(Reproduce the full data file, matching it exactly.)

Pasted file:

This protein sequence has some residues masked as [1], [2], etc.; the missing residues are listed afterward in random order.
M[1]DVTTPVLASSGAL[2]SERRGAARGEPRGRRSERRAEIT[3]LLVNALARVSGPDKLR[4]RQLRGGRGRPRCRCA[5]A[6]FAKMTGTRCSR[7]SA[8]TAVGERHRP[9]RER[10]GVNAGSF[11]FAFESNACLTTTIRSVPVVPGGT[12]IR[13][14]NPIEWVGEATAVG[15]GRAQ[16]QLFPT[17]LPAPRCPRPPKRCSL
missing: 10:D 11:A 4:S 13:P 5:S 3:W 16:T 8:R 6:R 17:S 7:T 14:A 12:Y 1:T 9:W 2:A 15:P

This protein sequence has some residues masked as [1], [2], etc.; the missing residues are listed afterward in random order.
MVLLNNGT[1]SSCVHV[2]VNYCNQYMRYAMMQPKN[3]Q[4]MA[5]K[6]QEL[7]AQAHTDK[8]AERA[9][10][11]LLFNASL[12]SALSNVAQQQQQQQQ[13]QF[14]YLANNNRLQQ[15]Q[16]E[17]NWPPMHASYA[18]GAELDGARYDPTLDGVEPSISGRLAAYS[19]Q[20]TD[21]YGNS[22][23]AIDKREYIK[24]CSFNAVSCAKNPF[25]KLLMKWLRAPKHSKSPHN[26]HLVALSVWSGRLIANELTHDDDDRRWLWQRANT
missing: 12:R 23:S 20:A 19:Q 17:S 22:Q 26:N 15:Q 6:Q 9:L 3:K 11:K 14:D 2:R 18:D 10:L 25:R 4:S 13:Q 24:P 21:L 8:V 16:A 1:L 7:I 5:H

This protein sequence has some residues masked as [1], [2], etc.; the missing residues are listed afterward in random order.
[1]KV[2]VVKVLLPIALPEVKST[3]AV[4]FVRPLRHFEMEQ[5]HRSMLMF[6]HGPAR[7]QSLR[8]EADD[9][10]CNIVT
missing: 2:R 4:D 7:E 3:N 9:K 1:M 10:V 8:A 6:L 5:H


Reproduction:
This protein sequence has some residues masked as [1], [2], etc.; the missing residues are listed afterward in random order.
M[1]DVTTPVLASSGAL[2]SERRGAARGEPRGRRSERRAEIT[3]LLVNALARVSGPDKLR[4]RQLRGGRGRPRCRCA[5]A[6]FAKMTGTRCSR[7]SA[8]TAVGERHRP[9]RER[10]GVNAGSF[11]FAFESNACLTTTIRSVPVVPGGT[12]IR[13][14]NPIEWVGEATAVG[15]GRAQ[16]QLFPT[17]LPAPRCPRPPKRCSL
missing: 10:D 11:A 4:S 13:P 5:S 3:W 16:T 8:R 6:R 17:S 7:T 14:A 12:Y 1:T 9:W 2:A 15:P

This protein sequence has some residues masked as [1], [2], etc.; the missing residues are listed afterward in random order.
MVLLNNGT[1]SSCVHV[2]VNYCNQYMRYAMMQPKN[3]Q[4]MA[5]K[6]QEL[7]AQAHTDK[8]AERA[9][10][11]LLFNASL[12]SALSNVAQQQQQQQQ[13]QF[14]YLANNNRLQQ[15]Q[16]E[17]NWPPMHASYA[18]GAELDGARYDPTLDGVEPSISGRLAAYS[19]Q[20]TD[21]YGNS[22][23]AIDKREYIK[24]CSFNAVSCAKNPF[25]KLLMKWLRAPKHSKSPHN[26]HLVALSVWSGRLIANELTHDDDDRRWLWQRANT
missing: 12:R 23:S 20:A 19:Q 17:S 22:Q 26:N 15:Q 6:Q 9:L 3:K 11:K 14:D 2:R 18:D 10:L 25:R 4:S 13:Q 24:P 21:L 8:V 16:A 1:L 7:I 5:H

This protein sequence has some residues masked as [1], [2], etc.; the missing residues are listed afterward in random order.
[1]KV[2]VVKVLLPIALPEVKST[3]AV[4]FVRPLRHFEMEQ[5]HRSMLMF[6]HGPAR[7]QSLR[8]EADD[9][10]CNIVT
missing: 2:R 4:D 7:E 3:N 9:K 1:M 10:V 8:A 6:L 5:H